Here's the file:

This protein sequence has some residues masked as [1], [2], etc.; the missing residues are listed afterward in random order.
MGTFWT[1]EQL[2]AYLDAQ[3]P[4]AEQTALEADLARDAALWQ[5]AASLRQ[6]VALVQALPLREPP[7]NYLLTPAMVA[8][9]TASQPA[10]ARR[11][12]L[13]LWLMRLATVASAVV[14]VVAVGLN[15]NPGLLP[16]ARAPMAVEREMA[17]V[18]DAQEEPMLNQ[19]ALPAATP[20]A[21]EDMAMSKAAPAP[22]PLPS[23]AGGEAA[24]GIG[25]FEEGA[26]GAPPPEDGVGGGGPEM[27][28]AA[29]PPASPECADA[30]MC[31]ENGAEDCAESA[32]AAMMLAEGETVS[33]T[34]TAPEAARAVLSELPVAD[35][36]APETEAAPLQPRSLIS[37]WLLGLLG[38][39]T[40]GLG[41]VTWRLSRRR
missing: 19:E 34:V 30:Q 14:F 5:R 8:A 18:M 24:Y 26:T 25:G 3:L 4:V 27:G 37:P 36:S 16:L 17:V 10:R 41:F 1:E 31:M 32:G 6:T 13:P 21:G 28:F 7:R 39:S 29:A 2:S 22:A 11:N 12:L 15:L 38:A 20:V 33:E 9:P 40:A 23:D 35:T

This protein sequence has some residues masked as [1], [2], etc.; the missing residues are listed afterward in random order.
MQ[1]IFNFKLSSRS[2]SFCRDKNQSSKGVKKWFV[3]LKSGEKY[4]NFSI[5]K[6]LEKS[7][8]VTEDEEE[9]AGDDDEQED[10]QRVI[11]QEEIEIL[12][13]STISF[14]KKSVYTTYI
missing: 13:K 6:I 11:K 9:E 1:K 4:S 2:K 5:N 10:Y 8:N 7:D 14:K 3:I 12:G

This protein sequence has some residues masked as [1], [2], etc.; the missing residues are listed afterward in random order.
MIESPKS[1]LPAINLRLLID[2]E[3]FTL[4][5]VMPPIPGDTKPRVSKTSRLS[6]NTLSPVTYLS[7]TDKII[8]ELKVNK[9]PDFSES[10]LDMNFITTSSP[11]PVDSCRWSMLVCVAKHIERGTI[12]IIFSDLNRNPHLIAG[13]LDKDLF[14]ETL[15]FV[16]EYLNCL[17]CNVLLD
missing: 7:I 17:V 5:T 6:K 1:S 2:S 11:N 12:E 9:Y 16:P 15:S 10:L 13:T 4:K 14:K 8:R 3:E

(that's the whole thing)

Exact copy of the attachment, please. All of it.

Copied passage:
This protein sequence has some residues masked as [1], [2], etc.; the missing residues are listed afterward in random order.
MGTFWT[1]EQL[2]AYLDAQ[3]P[4]AEQTALEADLARDAALWQ[5]AASLRQ[6]VALVQALPLREPP[7]NYLLTPAMVA[8][9]TASQPA[10]ARR[11][12]L[13]LWLMRLATVASAVV[14]VVAVGLN[15]NPGLLP[16]ARAPMAVEREMA[17]V[18]DAQEEPMLNQ[19]ALPAATP[20]A[21]EDMAMSKAAPAP[22]PLPS[23]AGGEAA[24]GIG[25]FEEGA[26]GAPPPEDGVGGGGPEM[27][28]AA[29]PPASPECADA[30]MC[31]ENGAEDCAESA[32]AAMMLAEGETVS[33]T[34]TAPEAARAVLSELPVAD[35][36]APETEAAPLQPRSLIS[37]WLLGLLG[38][39]T[40]GLG[41]VTWRLSRRR
missing: 19:E 34:V 30:Q 14:F 5:R 8:A 18:M 24:Y 26:T 25:G 3:L 4:V 27:G 37:P 36:S 16:L 17:V 10:R 41:F 1:E 31:M 32:G 6:T 13:P 21:G 28:F 7:R 39:S 29:A 2:S 22:A 11:N 12:L 15:L 38:A 20:V 33:E 9:P 40:A 23:D 35:T

This protein sequence has some residues masked as [1], [2], etc.; the missing residues are listed afterward in random order.
MQ[1]IFNFKLSSRS[2]SFCRDKNQSSKGVKKWFV[3]LKSGEKY[4]NFSI[5]K[6]LEKS[7][8]VTEDEEE[9]AGDDDEQED[10]QRVI[11]QEEIEIL[12][13]STISF[14]KKSVYTTYI
missing: 13:K 6:I 11:K 9:E 1:K 4:S 2:K 5:N 10:Y 8:N 7:D 14:K 3:I 12:G

This protein sequence has some residues masked as [1], [2], etc.; the missing residues are listed afterward in random order.
MIESPKS[1]LPAINLRLLID[2]E[3]FTL[4][5]VMPPIPGDTKPRVSKTSRLS[6]NTLSPVTYLS[7]TDKII[8]ELKVNK[9]PDFSES[10]LDMNFITTSSP[11]PVDSCRWSMLVCVAKHIERGTI[12]IIFSDLNRNPHLIAG[13]LDKDLF[14]ETL[15]FV[16]EYLNCL[17]CNVLLD
missing: 7:I 17:V 5:T 6:K 1:S 2:S 11:N 12:E 9:Y 16:P 15:S 10:L 13:T 4:K 14:K 8:R 3:E